This project, presented here in this interactive website, is what I have been doing for the past six months and what I expect to continue to do for the next little while. The performance of these poems and the music composed by Kevin Simmonds, will be on tour in the fall. The crew for this piece is the same that had such success with Wisteria. A long essay with stunning photographs appears in this month’s issue of The Virginia Quarterly Review and two short documentaries are appearing around the country on the program Foreign Exchange. I trust that you will be moved by this work. The url is: http://www.livehopelove.com/
Hope: The Performance
In late 2007, Ghanaian-Jamaican writer Kwame Dawes embarked on a research trip to Jamaica to explore the experience of people living with HIV/AIDS and to examine the ways in which the disease was shaping their lives.
The journey brought him in touch with a range of people who told their stories, shared their lives and taught him a great deal about resilience, hope and possibility in the face of despair. There were those who were living with the disease, those who had committed their lives to caring for those living with the disease; there were the angry and resentful, the fearful and uncertain, the resigned and hopeless, and the resourceful and hopeful.
Dawes, an award-winning poet, began to respond to this experience through a series of poems that capture the rich humanity of those he met and the complex emotions that come from contending so intimately with issues of mortality, stigma and grace. Dawes then shared these poems with long-time collaborator, composer and poet Kevin Simmonds who set the poems to music, showcasing the spirit of Dawes’ work.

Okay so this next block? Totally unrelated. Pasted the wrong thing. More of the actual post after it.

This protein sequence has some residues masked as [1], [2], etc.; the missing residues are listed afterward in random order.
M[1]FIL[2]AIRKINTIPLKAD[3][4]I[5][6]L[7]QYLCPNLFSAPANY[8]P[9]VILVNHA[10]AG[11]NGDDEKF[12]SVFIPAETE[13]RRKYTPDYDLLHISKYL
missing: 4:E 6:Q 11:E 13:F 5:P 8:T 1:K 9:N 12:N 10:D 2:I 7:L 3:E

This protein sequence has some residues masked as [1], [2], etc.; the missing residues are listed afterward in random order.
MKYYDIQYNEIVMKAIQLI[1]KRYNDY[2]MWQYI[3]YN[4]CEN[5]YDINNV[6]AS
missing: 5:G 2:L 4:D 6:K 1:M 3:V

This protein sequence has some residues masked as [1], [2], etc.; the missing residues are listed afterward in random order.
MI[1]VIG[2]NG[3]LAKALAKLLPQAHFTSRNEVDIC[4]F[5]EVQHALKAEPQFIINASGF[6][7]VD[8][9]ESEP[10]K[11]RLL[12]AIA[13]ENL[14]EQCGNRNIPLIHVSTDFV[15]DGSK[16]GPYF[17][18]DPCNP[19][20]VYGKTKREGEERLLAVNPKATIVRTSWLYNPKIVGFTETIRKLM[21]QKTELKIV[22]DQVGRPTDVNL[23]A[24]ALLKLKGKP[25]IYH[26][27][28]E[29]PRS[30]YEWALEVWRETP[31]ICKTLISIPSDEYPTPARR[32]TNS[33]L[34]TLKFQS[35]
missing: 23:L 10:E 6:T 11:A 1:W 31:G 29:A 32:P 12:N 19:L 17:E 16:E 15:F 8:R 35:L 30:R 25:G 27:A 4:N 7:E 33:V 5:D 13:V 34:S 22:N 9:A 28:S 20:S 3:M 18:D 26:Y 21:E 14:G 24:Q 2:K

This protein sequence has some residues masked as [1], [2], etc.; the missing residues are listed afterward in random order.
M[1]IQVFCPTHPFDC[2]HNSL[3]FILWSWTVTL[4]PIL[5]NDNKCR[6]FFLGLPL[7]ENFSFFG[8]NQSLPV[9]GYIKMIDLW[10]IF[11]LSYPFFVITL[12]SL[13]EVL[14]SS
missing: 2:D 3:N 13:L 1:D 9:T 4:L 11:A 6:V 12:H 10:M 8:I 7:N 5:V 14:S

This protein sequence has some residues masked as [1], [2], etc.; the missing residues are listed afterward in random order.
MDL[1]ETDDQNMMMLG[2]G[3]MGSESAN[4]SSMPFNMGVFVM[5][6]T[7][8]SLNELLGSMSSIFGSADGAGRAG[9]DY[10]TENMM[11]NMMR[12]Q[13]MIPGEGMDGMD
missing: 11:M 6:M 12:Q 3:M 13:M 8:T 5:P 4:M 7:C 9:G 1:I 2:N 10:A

“Hope” has now been shaped into an hour-long performance performed by an ensemble of thirteen musicians including singers, string ensemble, flute, and percussion. The work reflects Kevin Simmonds’ eclectic musical tastes that are grounded by a deep soulfulness and a tender economy of modes that shift effortlessly between the classics, Caribbean inflected melodies, and the sublime possibilities of spirituals. The work is performed against the backdrop of stunning photographs of Jamaica and many of the people whose lives have helped to inspire this work.
Kwame Dawes’ resonant readings of his work represent some of the most exciting poetry performances of today. In “Hope” we are never consumed by pity or unmitigated lament, but we are asked to be engaged by a stark truth-telling tempered by the alchemy that poetry can bring to difficult experience – turning the ordinary into the sublime, into art. Somehow, this work manages to channel the voices of people in ways that allow us to traverse oceans, borders and the limits of language to find shared truth and meaning.
The Company: Kwame Dawes, poet; Kevin Simmonds, piano; Valetta Brinson, soprano; Alvoy Bryant, violin; Billy Coakley, tenor; Valerie Johnson, soprano; James Miller, flute; Christopher Neely, viola; Nicole Neely, viola; Cora Phillips, cello; Celia Teasdel, mezzo soprano; Guitarist; Percussionist
“Hope: The Performance” stems from research done for The Jamaica Project, the second of two Caribbean reporting initiatives undertaken by the Pulitzer Center with support from the MAC AIDS Fund. The first, Heroes of HIV: HIV in the Caribbean, focused on Haiti and the Dominican Republic. Articles in The Palm Beach Post and three video documentaries broadcast on Foreign Exchange are available via an interactive web presentation designed by bluecadet.
The Jamaica Project involves an extended essay on Jamaica HIV/AIDS issues by Kwame Dawes, scheduled for publication in the spring 2008 issue of The Virginia Quarterly Review, as well as another interactive web presentation, created by photographer Josh Cogan (www.joshuacogan.com) and bluecadet (www.bluecadet.com/portfolio/index.html).
For more information on Kwame Dawes’s writing, visit www.kwamedawes.com. For a taste of his work as a poet and performer, see http://video.aol.com/video-search/query/kwame%20dawes. The clips shown therein are from the critically-acclaimed piece “Wisteria: Twilight Songs from the Swamp Country,” a musical and poetry collaboration by Dawes and Simmonds that is the model for “Hope: The Performance” (www.wisteriaperformance.com).